Where are ideas coming from?

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News websites (like New York Times, Bloomberg, LA Times) use cookies to track and cap “free browsing” article numbers in a given time period (usually one month).  This can be problematic when I actively search for FDA related news.  So where can you read the FDA related information without paying subscription fees?  Here is a collection of websites I’ve been using to gather Biotech/Pharma information.

  • Biotech/Pharma Company Stock Speculation:
  1. BioPharmCatalyst-profitable tools for biotech investor (free newsletter and paid subscription)
  2. FDA Tracker-Analytics for pharma and biotech traders (paid subscription)
  3. BioRunUp-biotech trading community (free newsletter and paid subscription)
  • Google Alert search for “FDA” news delivering to your email:
  1. Go to Google Alerts.
  2. In the box at the top, enter a topic you want to follow.
  3. To change your settings, click Show options. You can change:
    • How often you get notifications
    • The types of sites you’ll see
    • Your language
    • The part of the world you want info from
    • How many results you want to see
    • What accounts get the alert
  4. Click Create Alert. You’ll get emails whenever we find matching search result
  • Free Newsletters on Biotech/Pharma News:
  1.  Genetic Engineering & Biotechnology News
  2.  FiercePharma
  3.  FierceBiotech
  4.  FierceMedTech
  5.  BioSpace
  6.  SmartBrief
  7.  ClinicalOMICS
  8.  Life Science Leader
  9.  BioPharma Dive
  10.  MedTech Dive
  11.  HealthCare Dive
  12.  Technology Networks
  13.  DDNews– pharma, biotech, life science

It can be overwhelming to see tons of free newsletters coming into email inbox.  Screening headlines is my go to strategy in this information overflow era.  If some articles really attract your attention, then go to the source websites to read more.

Until next time, keep reading and writing.

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Take a Thrill Ride of the FDA Advisory Panel’s Decision

Gambling on FDA Advisory Panel Decision?

I recently encountered a short article on how to use FDA’s advisory panel to trade stocks. The article caught my eyes because I am really curious about how Wall Street plays games using FDA.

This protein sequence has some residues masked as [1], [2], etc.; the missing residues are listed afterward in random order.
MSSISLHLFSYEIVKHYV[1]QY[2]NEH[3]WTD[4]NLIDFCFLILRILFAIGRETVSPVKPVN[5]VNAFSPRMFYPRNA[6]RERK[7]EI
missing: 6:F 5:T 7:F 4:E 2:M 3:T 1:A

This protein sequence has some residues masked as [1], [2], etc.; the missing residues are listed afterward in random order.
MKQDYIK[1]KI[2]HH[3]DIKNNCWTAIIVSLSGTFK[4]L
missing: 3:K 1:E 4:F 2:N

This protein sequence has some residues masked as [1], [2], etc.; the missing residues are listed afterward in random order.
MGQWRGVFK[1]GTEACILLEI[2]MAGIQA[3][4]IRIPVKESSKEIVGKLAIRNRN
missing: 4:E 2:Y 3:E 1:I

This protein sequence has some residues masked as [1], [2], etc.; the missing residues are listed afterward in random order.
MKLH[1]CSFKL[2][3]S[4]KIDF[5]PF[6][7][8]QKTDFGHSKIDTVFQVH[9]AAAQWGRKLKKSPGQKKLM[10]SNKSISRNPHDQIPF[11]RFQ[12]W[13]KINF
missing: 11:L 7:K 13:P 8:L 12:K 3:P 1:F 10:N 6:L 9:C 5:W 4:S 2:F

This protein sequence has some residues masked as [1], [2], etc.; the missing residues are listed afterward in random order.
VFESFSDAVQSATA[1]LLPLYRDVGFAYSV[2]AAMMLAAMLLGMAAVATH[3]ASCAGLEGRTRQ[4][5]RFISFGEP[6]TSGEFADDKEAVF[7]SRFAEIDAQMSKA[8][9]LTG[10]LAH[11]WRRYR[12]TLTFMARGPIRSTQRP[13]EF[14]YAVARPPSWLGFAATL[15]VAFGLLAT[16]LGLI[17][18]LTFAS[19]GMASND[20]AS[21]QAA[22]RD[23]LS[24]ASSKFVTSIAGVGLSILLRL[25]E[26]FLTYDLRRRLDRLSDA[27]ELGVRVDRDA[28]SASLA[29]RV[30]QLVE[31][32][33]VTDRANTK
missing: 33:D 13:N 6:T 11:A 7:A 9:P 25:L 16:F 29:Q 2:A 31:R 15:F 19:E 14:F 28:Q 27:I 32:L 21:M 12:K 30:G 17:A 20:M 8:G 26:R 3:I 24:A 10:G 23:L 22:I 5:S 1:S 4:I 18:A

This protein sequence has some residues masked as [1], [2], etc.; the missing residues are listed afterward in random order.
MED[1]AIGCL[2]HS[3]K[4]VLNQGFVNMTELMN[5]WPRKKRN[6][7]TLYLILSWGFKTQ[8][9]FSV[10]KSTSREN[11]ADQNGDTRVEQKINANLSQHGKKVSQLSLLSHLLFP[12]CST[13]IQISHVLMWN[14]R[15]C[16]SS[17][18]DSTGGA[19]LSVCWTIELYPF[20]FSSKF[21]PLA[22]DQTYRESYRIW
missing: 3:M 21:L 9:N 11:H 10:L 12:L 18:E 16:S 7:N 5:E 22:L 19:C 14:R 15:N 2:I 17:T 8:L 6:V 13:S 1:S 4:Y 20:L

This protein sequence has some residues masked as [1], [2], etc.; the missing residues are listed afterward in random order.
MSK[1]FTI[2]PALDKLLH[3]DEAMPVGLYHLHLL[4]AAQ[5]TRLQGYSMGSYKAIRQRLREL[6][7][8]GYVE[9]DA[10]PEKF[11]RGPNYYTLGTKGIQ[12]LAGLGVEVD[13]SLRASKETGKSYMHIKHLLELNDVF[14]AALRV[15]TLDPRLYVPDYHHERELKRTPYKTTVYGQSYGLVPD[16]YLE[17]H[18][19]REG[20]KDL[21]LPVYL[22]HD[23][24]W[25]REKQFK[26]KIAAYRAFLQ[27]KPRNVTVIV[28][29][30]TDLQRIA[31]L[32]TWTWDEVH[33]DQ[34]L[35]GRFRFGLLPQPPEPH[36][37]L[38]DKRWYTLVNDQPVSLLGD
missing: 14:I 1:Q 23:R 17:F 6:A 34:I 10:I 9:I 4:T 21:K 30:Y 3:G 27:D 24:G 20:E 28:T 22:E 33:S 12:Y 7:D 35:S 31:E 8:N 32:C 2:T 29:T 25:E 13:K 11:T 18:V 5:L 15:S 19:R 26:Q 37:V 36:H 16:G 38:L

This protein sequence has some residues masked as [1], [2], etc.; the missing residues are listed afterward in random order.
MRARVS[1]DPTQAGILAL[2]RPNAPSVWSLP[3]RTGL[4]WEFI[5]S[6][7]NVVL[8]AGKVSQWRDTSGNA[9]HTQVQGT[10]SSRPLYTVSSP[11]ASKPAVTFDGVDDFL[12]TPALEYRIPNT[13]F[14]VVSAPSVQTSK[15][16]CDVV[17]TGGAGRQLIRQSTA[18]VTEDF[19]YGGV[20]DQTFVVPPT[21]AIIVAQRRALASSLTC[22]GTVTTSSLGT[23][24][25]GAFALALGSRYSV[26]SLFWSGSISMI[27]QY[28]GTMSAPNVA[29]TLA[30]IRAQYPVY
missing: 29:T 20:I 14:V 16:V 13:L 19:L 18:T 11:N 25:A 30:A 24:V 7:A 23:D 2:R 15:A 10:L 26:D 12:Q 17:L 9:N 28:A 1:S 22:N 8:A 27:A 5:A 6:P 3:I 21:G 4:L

Pump and Dump Prelude?

My case-in-point is VIVUS, a biopharmaceuticals company whose weight management drug QNEXA (phentermine/topiramate) faced the FDA’s Endocrinologic and Metabolic Drugs Advisory Committee’s vote whether it can go on market on July 15.  On July 13’s Wall Street Journal, a report “FDA Finds ‘Significant’ Weight Loss With Qnexa” and New York Times’s “F.D.A. Review of Diet Pill Relieves Investors” both had positive outlooks for QNEXA to pass panel vote to go on market.  And Leerink Swann analyst Steve Yoo told Reuters, “The topics the FDA raised are in line with what we expected,” and he said “the likelihood of a positive panel vote has increased, which in turn increases the likelihood of approval.”  Three major news sources were upbeat about QNEXA’s clinical trial results.

Science Speaks Louder

To give myself a benefit of doubt, I went to FDA’s website to download over 200 pages document.  I have to admit that I am not experienced enough to make a judgement call, but there are many safety issues that seem to be not negligible.  On July 15, the FDA panel rejected QNEXA due to its questionable safety issues.  Admittedly, share price of VIVUS tanked during after hour trading.

What do I learn from this case?  Timing is everything and beware of analyst’s opinions.  Because some information may not be toxic on the surface, inside it can poison you if you don’t do your own due diligence and give a benefit of doubt on things you don’t really understand.  There are more cases you can practice as many drugs are waiting in line for FDA advisory panels’ examinations.

[Disclosure: I don’t own any of the stocks in the articles I provided the links to, and I don’t endorse any strategies of trading stocks.]

Until next post, keep on reading and writing!!